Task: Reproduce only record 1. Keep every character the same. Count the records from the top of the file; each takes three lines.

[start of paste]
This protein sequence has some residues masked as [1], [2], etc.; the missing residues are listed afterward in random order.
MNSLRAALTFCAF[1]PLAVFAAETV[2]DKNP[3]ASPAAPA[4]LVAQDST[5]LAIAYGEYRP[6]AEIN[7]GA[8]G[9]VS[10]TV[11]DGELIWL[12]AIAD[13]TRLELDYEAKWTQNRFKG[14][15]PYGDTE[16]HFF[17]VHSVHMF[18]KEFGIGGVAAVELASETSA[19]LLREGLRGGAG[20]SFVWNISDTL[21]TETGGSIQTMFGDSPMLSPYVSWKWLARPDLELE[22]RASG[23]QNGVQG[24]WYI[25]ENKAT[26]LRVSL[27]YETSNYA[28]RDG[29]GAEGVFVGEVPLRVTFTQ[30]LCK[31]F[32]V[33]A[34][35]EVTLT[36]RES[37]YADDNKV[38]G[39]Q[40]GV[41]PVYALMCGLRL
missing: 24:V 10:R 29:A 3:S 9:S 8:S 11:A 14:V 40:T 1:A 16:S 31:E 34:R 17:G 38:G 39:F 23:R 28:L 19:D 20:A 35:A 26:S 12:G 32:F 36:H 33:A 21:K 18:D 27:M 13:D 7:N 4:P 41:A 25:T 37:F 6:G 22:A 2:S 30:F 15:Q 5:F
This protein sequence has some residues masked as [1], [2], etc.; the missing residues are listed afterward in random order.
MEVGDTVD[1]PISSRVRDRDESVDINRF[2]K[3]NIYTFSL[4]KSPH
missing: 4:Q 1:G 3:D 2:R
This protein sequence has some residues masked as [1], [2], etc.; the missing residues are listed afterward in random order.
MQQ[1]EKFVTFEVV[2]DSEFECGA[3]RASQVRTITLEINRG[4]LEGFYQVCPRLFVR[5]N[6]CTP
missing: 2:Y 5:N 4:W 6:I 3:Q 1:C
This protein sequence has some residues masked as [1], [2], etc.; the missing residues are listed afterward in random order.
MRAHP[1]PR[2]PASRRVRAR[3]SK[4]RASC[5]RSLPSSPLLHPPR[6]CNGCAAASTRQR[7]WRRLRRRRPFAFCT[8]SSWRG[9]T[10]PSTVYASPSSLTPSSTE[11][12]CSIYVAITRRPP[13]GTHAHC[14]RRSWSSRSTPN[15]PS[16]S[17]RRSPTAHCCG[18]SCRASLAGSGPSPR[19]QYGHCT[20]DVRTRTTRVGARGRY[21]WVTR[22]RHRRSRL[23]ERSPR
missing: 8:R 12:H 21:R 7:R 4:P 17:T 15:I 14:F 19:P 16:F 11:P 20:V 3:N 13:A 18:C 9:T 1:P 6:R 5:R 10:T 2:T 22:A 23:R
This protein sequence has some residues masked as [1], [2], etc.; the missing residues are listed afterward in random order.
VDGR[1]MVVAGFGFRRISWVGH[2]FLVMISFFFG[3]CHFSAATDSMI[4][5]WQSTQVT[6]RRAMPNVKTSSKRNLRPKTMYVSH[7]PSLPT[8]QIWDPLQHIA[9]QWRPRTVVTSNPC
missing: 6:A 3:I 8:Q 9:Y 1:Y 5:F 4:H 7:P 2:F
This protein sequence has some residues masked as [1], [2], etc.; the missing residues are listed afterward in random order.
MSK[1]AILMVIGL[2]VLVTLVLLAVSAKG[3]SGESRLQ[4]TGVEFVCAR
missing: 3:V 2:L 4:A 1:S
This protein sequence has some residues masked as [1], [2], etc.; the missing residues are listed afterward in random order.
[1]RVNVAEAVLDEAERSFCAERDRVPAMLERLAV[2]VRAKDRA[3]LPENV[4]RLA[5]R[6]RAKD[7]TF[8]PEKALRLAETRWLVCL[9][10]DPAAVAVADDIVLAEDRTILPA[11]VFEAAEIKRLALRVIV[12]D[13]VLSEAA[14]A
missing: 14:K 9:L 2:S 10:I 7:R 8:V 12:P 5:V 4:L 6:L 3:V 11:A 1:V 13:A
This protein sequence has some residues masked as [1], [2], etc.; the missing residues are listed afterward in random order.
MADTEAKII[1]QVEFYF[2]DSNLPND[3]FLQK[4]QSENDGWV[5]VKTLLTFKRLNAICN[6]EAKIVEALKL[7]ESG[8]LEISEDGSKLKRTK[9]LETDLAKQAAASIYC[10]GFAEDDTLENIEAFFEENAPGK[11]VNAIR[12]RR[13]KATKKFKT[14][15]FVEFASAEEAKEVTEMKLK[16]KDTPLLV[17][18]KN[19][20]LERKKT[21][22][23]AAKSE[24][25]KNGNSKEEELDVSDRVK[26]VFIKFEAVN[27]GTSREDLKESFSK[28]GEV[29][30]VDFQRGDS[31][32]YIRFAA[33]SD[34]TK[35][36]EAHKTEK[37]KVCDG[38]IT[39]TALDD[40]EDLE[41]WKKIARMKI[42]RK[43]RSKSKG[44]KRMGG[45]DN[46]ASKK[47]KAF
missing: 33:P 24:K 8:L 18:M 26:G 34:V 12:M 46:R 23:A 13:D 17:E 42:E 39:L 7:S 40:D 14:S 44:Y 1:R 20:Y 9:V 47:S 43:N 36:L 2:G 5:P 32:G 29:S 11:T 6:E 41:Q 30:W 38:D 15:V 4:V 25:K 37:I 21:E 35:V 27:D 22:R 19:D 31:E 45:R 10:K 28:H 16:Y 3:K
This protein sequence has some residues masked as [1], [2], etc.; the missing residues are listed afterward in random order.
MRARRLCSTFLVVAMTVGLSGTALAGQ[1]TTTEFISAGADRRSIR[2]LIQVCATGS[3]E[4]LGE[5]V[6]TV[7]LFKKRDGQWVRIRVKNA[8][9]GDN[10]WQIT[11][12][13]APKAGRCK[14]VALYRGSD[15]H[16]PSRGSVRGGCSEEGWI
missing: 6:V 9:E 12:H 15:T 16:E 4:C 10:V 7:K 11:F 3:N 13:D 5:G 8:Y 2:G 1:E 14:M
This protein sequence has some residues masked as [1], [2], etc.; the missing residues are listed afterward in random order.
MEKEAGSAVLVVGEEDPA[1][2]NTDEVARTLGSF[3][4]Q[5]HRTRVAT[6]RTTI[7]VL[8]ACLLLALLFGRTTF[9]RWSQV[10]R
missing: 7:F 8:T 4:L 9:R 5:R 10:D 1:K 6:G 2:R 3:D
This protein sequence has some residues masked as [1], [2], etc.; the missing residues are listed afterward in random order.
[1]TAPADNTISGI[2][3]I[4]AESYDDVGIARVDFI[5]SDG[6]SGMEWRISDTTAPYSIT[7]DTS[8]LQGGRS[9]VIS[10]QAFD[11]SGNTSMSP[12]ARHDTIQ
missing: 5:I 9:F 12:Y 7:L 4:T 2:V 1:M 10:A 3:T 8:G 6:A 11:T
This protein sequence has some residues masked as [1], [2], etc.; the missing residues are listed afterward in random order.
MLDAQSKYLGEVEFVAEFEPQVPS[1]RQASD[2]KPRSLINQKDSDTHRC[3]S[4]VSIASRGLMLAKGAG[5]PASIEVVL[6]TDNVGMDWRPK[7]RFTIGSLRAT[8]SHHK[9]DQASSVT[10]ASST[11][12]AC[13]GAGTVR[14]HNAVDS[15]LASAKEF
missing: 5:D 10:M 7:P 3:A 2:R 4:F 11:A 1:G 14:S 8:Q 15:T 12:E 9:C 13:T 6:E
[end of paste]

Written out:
This protein sequence has some residues masked as [1], [2], etc.; the missing residues are listed afterward in random order.
MNSLRAALTFCAF[1]PLAVFAAETV[2]DKNP[3]ASPAAPA[4]LVAQDST[5]LAIAYGEYRP[6]AEIN[7]GA[8]G[9]VS[10]TV[11]DGELIWL[12]AIAD[13]TRLELDYEAKWTQNRFKG[14][15]PYGDTE[16]HFF[17]VHSVHMF[18]KEFGIGGVAAVELASETSA[19]LLREGLRGGAG[20]SFVWNISDTL[21]TETGGSIQTMFGDSPMLSPYVSWKWLARPDLELE[22]RASG[23]QNGVQG[24]WYI[25]ENKAT[26]LRVSL[27]YETSNYA[28]RDG[29]GAEGVFVGEVPLRVTFTQ[30]LCK[31]F[32]V[33]A[34][35]EVTLT[36]RES[37]YADDNKV[38]G[39]Q[40]GV[41]PVYALMCGLRL
missing: 24:V 10:R 29:A 3:S 9:S 8:S 11:A 14:V 40:T 1:A 16:S 31:E 34:R 17:G 38:G 39:F 23:R 28:L 19:D 20:A 35:A 26:S 12:G 32:F 36:H 33:A 21:K 18:D 27:M 13:D 7:N 4:P 41:A 25:T 37:F 6:G 22:A 2:S 30:F 15:Q 5:F